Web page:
In addition, Gillibrand has also made moves that liberals fear make her appear very close to the Wall Street donor class, despite voting against the bank bailouts in 2008. Just weeks before she announced her run, Gillibrand reached out to wealthy executives of Wall Street firms to see if she could possibly get their support.
Such things make her an easy target of being the classic “flip-flopper.” But that curse could also be a blessing. If her current progressivism is enough for her to win the Democratic nomination, Gillibrand’s past conservatism could very well help her win a general election.
Her upstate roots could also be effective in peeling off some of the Trump coalition in working-class rural America that voted in droves against Hillary Clinton two years ago. Being a New York Democrat, she may be able to shake off criticism of being a coastal elite if she can convince people that, because she grew up in and represented rural areas, she understands the everyday forgotten men and women more so than a billionaire real estate mogul who lived in New York City his entire life.
Even after rushing to the left over the last 10 years, Gillibrand has still been successful at appealing to Republican areas of New York. In Warren County, in the southern Adirondacks, Republican gubernatorial candidate Marc Molinaro won 55 percent of the vote in the November election, while Gillibrand won 56 percent there in her Senate race.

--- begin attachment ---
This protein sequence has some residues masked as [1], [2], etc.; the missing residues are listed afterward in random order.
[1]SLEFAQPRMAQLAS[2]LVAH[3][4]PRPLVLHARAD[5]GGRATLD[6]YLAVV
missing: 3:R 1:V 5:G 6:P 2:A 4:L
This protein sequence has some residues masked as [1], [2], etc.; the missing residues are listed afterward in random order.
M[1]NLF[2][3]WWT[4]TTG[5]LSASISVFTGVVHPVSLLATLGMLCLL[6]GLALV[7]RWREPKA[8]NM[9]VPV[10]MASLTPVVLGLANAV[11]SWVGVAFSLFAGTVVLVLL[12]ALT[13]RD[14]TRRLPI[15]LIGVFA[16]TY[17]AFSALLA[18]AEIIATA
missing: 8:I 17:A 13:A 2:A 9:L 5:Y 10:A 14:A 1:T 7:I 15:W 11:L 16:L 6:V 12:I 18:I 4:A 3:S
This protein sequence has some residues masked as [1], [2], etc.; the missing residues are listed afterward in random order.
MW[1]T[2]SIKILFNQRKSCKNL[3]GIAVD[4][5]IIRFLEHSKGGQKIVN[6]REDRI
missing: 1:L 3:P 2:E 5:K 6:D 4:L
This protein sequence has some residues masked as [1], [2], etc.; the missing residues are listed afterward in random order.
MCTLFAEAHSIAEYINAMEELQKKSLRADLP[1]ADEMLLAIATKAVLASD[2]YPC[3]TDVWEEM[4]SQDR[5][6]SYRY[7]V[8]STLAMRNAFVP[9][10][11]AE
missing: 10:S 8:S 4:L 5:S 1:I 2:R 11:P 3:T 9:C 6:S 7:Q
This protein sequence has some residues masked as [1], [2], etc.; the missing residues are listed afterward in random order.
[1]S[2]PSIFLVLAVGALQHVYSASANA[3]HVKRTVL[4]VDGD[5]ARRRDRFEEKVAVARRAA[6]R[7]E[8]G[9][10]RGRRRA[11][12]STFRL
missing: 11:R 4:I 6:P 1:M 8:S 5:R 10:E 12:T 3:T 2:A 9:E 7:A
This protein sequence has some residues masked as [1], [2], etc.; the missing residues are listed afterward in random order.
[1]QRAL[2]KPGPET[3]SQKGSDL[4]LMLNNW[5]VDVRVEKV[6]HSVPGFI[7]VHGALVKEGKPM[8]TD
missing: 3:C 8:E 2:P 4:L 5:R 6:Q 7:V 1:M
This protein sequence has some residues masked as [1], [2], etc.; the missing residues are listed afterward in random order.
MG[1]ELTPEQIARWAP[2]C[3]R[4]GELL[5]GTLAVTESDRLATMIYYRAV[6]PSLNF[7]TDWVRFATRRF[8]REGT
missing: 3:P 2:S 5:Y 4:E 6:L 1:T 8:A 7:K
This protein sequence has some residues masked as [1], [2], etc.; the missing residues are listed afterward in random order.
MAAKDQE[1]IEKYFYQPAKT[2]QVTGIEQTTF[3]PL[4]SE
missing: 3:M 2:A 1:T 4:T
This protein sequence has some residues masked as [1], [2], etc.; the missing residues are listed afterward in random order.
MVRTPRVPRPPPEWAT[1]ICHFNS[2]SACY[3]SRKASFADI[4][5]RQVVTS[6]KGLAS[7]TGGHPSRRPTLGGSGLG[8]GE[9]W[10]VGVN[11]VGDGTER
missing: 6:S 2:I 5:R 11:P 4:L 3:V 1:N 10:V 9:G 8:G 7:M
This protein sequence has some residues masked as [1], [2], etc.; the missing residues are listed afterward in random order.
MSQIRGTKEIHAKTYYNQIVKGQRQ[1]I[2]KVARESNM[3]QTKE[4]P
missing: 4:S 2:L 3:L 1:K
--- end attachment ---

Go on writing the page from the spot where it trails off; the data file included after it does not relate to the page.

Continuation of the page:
Her campaign’s opening shots included touting that Gillibrand won more votes statewide than Andrew Cuomo in 2018 and Barack Obama in 2012. And she has kept a consistent positive favorability rating across the state while serving in the nation’s upper chamber.
When it comes down to why she may think she has a shot at the presidency, it may come down to the simple political equation that she’s the woman for the moment. The rise of the #MeToo movement, which most recently fueled female voters to elect a historic number of female candidates in the recent elections, is a revolution that fits all too well with her largest legislative legacy thus far: cracking down on sexual assault and harassment of women in the military.
She was the first Democratic senator to call for former Minnesota Sen. Al Franken’s resignation after forcible touching allegations. And she publicly stated that President Bill Clinton should have resigned during the Monica Lewinsky scandal 20 years ago. Gillibrand has been given the nickname “the #MeToo senator.”
Gillibrand has reasons to be confident, and just as many reasons not to be. But it seems that the timing of this campaign with the rise of the #MeToo movement will likely play in her favor.
Luke Parsnow is a digital content producer at Spectrum News CNY and an award-winning columnist at The Syracuse New Times in Syracuse, New York. You can follow his blog “Things That Matter” online and follow his updates on Twitter.